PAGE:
It’s April 2020, and as countries across the world find themselves under lockdown, I am inclined to do something fun with data for a change.

Rock climbing, particularly indoor bouldering has seen an explosion in popularity in recent years. Many people will be familiar with the concept, but here is a brief explanation; in this discipline, you climb a short wall using a sequence of holds, or ‘problem’, using your hand and feet, with no rope protection. These sequences are typically short, highly gymnastic and, when indoors, performed in a controlled environment. However, while most indoor climbing walls look like this:

My local climbing wall looks like this:

This beauty is the climbing wall at the University of Oxford Iffley Road Sports Centre. It is a fine example of pre-1990s climbing walls, before the advent of the modern climbing gym, with some unusual and curious features. First, unlike modern climbing walls where plastic holds are regularly replaced and reconfigured, here, climbing holds are permanent. You might notice they are chunks of rock literally cemented into the wall. Second, holds can be used across multiple sequences. This is particularly unusual, in that many sequences overlap over the same holds. As I sat here pondering, I became particularly interested to see if I could generate a visualisation that captured this feature of shared holds that is fairly unique.

Thankfully, two amazing climbers made this task possible; Steve Broadbent who literally wrote the (guide)book for the Iffley wall, and Jamie Bickers, who created and continues to curate a database of climbing problems at Iffley.

First: an explanation. I decided to interpret the climbing wall information as an undirected graph. This has three distinct advantages. First, a network graph allows relational information to be represented at multiple levels. This enables the user to easily answer both macro (e.g. how densely connected is the graph?) and micro (e.g. is there a connection between node A and B?) questions. Second, it allows for the representation of dense information. In this example, all holds (nodes) within a problem are connected to each other. The network is undirected, as climbing problem information is undirected – you are presented with a series of holds, but no instruction as to what order they should be arranged in. Finally, this visualisation allows the identification of ‘hubs’ – that is, nodes that serve as central connection points to join different parts of the graph. It is immediately striking that the arête forms a central hub. I’ll leave it to the reader to find other interesting features in the network.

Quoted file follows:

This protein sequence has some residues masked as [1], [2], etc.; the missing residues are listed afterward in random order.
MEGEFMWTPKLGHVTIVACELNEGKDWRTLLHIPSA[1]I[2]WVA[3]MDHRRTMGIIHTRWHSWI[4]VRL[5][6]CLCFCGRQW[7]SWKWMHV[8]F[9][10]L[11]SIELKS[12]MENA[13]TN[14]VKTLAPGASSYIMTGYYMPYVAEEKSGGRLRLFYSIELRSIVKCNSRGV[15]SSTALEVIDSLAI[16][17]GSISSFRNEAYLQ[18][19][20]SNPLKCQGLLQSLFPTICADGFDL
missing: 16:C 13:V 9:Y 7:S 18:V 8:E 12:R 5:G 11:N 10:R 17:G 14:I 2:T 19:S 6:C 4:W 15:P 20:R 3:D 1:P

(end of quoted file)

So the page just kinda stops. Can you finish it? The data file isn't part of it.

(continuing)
Click for an interactive display.

Modern bouldering photo by Yns Plt on Unsplash. Original data generated by Steve Broadbent, Jamie Bickers, and many more Oxford University Mountaineering Club members. Network modelling in MATLAB and visualisation in Gephi. Web deployment with Sigma.js. Interactive network visualisation hosted on GitHub.